The Danish History, Books I-IX eBook

This eBook from the Gutenberg Project consists of approximately 572 pages of information about The Danish History, Books I-IX.
the fire than to looking after the enemy, Fridleif took Dublin.  After this he lost his soldiers in Britain, and, thinking that he would find it hard to get back to the coast, he set up the corpses of the slain (Amleth’s device) and stationed them in line, thus producing so nearly the look of his original host that its great reverse seemed not to have lessened the show of it a whit.  By this deed he not only took out of the enemy all heart for fighting, but inspired them with the desire to make their escape.

Endnotes:  (1) Jellinge.  Lat.  “Ialunga”, Icel.  “Jalangr”. (2) General usage. “publicus consuetudini”:  namely, the rule of combat that two should not fight against one.


After the death of Fridleif, his son Frode, aged seven, was elected in his stead by the unanimous decision of the Danes.  But they held an assembly first, and judged that the minority of the king should be taken in charge by guardians, lest the sovereignty should pass away owing to the boyishness of the ruler.  For one and all paid such respect to the name and memory of Fridleif, that the royalty was bestowed on his son despite his tender years.  So a selection was made, and the brothers Westmar and Koll were summoned to the charge of bringing up the king.  Isulf, also, and Agg and eight other men of mark were not only entrusted with the guardianship of the king, but also granted authority to administer the realm under him.  These men were rich in strength and courage, and endowed with ample gifts of mind as well as of body.  Thus the state of the Danes was governed with the aid of regents until the time when the king should be a man.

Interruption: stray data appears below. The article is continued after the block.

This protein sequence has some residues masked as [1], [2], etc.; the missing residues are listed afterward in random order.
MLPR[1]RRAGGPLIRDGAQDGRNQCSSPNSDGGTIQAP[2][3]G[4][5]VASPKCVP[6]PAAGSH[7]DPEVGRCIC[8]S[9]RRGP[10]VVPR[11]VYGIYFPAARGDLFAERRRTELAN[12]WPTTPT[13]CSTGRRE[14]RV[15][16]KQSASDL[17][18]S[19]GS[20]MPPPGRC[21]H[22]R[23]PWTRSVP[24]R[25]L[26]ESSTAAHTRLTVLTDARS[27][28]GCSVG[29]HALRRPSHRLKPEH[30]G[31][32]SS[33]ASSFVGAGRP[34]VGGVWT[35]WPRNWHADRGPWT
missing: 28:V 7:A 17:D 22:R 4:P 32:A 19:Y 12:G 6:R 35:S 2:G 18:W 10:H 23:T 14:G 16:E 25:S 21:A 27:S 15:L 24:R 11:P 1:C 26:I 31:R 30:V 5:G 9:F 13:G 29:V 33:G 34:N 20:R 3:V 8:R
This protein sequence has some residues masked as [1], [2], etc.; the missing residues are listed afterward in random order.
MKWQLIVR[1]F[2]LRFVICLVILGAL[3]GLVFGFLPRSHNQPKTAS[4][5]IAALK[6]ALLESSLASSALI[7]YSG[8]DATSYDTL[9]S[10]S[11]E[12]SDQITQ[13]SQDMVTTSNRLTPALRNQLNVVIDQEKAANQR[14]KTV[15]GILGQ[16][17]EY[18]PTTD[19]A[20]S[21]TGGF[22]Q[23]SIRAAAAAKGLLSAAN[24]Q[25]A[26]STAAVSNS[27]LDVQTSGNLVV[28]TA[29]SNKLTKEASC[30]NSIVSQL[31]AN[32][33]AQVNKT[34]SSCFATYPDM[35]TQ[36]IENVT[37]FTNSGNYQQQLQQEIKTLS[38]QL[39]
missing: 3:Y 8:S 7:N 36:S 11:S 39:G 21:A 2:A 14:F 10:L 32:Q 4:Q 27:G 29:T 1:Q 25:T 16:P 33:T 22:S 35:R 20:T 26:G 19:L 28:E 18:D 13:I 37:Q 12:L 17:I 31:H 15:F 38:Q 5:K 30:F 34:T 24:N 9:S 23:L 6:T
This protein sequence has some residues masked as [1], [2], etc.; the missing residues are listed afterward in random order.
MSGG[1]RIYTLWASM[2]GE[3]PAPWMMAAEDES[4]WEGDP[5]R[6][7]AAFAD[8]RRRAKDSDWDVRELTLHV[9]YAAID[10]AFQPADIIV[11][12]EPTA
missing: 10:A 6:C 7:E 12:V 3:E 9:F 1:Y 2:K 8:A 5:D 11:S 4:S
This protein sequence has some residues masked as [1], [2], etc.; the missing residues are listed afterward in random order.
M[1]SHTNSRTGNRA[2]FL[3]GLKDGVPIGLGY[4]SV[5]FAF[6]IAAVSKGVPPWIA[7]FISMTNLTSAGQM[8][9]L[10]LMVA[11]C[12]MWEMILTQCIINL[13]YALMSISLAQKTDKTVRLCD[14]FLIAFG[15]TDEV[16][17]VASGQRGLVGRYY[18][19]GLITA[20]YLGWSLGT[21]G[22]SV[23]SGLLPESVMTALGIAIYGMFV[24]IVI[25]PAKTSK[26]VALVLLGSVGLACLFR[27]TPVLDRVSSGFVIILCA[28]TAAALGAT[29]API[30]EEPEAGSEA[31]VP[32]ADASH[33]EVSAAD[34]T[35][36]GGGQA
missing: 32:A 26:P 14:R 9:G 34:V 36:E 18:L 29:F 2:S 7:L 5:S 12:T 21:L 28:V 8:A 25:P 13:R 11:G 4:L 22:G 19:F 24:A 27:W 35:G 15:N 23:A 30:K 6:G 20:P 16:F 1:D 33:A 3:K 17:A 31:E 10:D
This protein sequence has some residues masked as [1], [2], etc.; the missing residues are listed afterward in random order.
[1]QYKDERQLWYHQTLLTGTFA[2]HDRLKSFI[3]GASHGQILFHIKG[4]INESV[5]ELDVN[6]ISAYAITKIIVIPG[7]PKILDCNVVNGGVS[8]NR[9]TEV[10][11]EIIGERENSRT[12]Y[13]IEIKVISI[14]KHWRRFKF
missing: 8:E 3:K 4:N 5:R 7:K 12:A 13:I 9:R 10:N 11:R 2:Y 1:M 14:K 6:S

The wife of Koll was Gotwar, who used to paralyse the most eloquent and fluent men by her glib and extraordinary insolence; for she was potent in wrangling, and full of resource in all kinds of disputation.  Words were her weapons; and she not only trusted in questions, but was armed with stubborn answers.  No man could subdue this woman, who could not fight, but who found darts in her tongue instead.  Some she would argue down with a flood of impudent words, while others she seemed to entangle in the meshes of her quibbles, and strangle in the noose of her sophistries; so nimble a wit had the woman.  Moreover, she was very strong, either in making or cancelling a bargain, and the sting of her tongue was the secret of her power in both.  She was clever both at making and at breaking leagues; thus she had two sides to her tongue, and used it for either purpose.

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The Danish History, Books I-IX from Project Gutenberg. Public domain.
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